One-pager: Competing Visions for Iraq and Syria: The Myth of an Anti-ISIS Grand Coalition
Jan 20, 2016 - John Lawrence
Negotiations between the Syrian regime and elements of the Syrian armed opposition are scheduled to begin on January 25, 2016, in Geneva to lay the groundwork for a ceasefire and political transition. But can they accomplish anything? Competing objectives among the international community will likely undermine the success of any proposed long-term solution.
AEI’s Critical Threats Project and the Institute for the Study of War engaged in a planning effort to develop and evaluate possible courses of action that the United States could pursue to defeat the threat from ISIS and al Qaeda in Iraq and Syria. The findings are part of a series of reports; the second report, “Competing Visions for Syria and Iraq: The Myth of an Anti-ISIS Grand Coalition” identifies the minimum necessary conditions for ending the conflicts there and compares US strategic objectives to the objectives of other regional players.
1. The US must accomplish four overarching strategic objectives in Iraq and Syria to safeguard vital national interests and secure the homeland: (1) destroy enemy groups; (2) end the communal, sectarian civil wars; (3) set conditions to prevent the reconstitution of enemy groups; and (4) extricate Iraq and Syria from regional and global conflicts.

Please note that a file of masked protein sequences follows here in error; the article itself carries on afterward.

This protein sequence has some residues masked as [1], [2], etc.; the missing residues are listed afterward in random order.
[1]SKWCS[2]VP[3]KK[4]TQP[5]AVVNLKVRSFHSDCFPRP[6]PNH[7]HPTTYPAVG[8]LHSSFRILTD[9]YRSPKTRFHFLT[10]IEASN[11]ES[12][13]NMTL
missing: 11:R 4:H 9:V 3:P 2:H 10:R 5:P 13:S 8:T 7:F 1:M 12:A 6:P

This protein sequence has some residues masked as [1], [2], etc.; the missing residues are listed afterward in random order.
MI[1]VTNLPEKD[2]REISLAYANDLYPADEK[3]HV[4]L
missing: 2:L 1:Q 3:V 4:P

2. The US must take urgent measures to strengthen Iraqi Prime Minister Abadi and prepare contingency efforts for his fall. The current Iraqi government is extremely fragile and under intense pressure from Iranian-backed militias and political groups, as well as former Prime Minister Nuri al Maliki. The collapse of this government and Maliki’s return would be disastrous for the fight against ISIS. Facilitating Maliki’s departure from power was an important achievement of the US administration in 2014, because his policies helped create conditions for the regrowth of ISIS. If Maliki were to regain power, his campaign against ISIS would likely make the problem much worse.
3. To secure America’s vital national interests in Syria specifically, the US and its partners must: (1) destroy ISIS, Jabhat al Nusra, and foreign Salafi-jihadi groups in Syria; (2) identify and strengthen interlocutors representing the Syrian opposition; (3) facilitate a negotiated settlement between the Syrian regime and opposition; (4) obtain regional acceptance of that settlement; (5) establish peace-enforcement mechanisms; and (6) reconstruct state institutions.
4. To participate in a post-Assad government, Salafi-jihadi groups must meet the following conditions essential to achieving core US security objectives: (1) break with Jabhat al Nusra and ISIS; (2) accept the principle of a future pluralistic and unitary Syrian state; (3) reject violent jihad; (4) disarm to a policing and defensive level; and (5) commit to the elimination of the current shari’a court system and the establishment of political institution-based governance.
5. The superficial convergence of Iranian, Russian, Turkish, and Saudi strategic objectives with those of the US on ISIS as a threat masks significant divergences that will undermine US security requirements. Iran and Russia, for example, both seek to reduce and eliminate US influence in the Middle East and are not pursuing strategies that will ultimately defeat al Qaeda and ISIS in Syria or Iraq. These key divergences underscore that the US must lead efforts to resolve the crisis in Syria and cannot outsource them to partners.
To learn more, read Competing Visions for Syria and Iraq: The Myth of an Anti-ISIS Grand Coalition.